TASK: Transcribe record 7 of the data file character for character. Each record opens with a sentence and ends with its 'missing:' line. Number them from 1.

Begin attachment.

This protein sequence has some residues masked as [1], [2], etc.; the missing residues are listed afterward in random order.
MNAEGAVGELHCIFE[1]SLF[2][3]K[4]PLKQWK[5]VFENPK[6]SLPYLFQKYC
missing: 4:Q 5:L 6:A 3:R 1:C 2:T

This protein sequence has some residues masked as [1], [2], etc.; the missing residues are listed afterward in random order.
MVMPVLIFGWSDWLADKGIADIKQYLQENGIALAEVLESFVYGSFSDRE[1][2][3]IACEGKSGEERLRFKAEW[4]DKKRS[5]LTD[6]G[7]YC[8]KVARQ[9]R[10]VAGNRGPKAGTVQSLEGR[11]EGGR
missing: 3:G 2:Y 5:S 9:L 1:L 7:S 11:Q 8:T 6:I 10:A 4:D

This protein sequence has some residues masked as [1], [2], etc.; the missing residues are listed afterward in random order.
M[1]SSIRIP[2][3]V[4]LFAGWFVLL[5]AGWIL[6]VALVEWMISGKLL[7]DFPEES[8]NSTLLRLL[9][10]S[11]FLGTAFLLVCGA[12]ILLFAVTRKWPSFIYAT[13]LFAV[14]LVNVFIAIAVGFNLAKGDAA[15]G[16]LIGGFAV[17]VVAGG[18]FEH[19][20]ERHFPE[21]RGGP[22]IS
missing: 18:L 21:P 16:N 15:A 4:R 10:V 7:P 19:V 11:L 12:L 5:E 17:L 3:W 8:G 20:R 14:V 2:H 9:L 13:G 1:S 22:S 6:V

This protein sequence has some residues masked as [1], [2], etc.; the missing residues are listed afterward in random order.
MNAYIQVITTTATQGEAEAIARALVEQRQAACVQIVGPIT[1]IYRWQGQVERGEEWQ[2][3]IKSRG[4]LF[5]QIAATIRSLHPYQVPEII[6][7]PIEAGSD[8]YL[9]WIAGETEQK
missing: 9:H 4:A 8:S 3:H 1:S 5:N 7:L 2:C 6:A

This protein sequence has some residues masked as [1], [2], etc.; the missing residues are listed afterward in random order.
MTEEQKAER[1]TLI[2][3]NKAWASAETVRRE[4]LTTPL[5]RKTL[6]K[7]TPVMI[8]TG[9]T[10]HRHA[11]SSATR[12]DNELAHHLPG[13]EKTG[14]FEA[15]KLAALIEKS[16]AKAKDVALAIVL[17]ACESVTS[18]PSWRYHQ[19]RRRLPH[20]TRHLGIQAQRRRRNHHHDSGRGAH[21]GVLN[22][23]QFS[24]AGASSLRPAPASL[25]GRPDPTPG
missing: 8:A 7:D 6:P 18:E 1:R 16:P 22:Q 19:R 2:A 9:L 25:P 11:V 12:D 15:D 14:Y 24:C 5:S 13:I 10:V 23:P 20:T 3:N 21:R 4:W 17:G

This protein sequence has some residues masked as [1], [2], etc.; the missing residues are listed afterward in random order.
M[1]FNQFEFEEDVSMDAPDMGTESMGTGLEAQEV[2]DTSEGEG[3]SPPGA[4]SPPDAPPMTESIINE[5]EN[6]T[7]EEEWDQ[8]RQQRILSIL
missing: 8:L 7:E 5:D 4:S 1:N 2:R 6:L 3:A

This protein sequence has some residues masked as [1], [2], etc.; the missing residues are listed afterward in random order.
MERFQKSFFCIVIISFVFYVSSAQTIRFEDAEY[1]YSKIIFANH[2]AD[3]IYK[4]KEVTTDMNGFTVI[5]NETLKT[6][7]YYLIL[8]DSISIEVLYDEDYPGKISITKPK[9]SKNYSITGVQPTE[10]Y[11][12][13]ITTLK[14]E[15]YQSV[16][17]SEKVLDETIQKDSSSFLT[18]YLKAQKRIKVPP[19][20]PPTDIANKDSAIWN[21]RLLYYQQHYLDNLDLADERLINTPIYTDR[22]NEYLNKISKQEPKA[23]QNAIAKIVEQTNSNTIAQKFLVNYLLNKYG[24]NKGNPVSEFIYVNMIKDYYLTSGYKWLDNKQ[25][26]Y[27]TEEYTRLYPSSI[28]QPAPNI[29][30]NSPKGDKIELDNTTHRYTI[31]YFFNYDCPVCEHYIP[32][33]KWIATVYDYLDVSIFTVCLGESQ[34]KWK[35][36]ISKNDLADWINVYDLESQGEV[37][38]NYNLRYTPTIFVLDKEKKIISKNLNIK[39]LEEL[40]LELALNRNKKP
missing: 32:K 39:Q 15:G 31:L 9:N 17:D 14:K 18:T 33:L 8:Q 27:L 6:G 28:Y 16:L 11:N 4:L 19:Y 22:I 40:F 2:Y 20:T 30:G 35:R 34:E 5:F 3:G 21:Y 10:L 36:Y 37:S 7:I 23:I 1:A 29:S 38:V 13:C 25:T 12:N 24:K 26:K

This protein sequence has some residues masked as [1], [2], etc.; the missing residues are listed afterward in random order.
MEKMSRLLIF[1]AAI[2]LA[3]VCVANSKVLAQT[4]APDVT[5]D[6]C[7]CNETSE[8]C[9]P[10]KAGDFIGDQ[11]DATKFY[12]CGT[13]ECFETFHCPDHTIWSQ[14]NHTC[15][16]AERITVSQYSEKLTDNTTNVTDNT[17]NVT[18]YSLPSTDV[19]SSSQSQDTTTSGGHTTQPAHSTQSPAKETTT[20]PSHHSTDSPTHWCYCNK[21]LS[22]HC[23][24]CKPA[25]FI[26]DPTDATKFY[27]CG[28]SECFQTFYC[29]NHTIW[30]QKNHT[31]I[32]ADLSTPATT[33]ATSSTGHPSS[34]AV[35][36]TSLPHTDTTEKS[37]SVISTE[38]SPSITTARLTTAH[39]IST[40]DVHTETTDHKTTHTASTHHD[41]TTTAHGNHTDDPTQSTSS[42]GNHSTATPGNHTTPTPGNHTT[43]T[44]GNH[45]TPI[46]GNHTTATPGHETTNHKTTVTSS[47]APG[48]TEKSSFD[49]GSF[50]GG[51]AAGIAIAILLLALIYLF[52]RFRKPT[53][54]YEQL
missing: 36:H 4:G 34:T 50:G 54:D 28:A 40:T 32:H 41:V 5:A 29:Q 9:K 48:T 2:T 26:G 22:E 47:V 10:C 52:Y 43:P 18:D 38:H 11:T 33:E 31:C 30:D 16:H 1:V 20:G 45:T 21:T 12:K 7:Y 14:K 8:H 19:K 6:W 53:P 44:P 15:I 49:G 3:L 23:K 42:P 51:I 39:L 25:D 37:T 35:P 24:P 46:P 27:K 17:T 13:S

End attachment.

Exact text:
This protein sequence has some residues masked as [1], [2], etc.; the missing residues are listed afterward in random order.
MERFQKSFFCIVIISFVFYVSSAQTIRFEDAEY[1]YSKIIFANH[2]AD[3]IYK[4]KEVTTDMNGFTVI[5]NETLKT[6][7]YYLIL[8]DSISIEVLYDEDYPGKISITKPK[9]SKNYSITGVQPTE[10]Y[11][12][13]ITTLK[14]E[15]YQSV[16][17]SEKVLDETIQKDSSSFLT[18]YLKAQKRIKVPP[19][20]PPTDIANKDSAIWN[21]RLLYYQQHYLDNLDLADERLINTPIYTDR[22]NEYLNKISKQEPKA[23]QNAIAKIVEQTNSNTIAQKFLVNYLLNKYG[24]NKGNPVSEFIYVNMIKDYYLTSGYKWLDNKQ[25][26]Y[27]TEEYTRLYPSSI[28]QPAPNI[29][30]NSPKGDKIELDNTTHRYTI[31]YFFNYDCPVCEHYIP[32][33]KWIATVYDYLDVSIFTVCLGESQ[34]KWK[35][36]ISKNDLADWINVYDLESQGEV[37][38]NYNLRYTPTIFVLDKEKKIISKNLNIK[39]LEEL[40]LELALNRNKKP
missing: 32:K 39:Q 15:G 31:L 9:N 17:D 14:K 18:T 33:L 8:Q 27:L 6:G 28:Y 16:L 11:N 4:L 19:Y 22:I 40:F 2:Y 20:T 30:G 35:R 34:E 5:F 3:G 21:Y 10:L 36:Y 37:S 7:I 23:I 1:A 29:S 38:V 13:C 25:T 12:N 24:K 26:K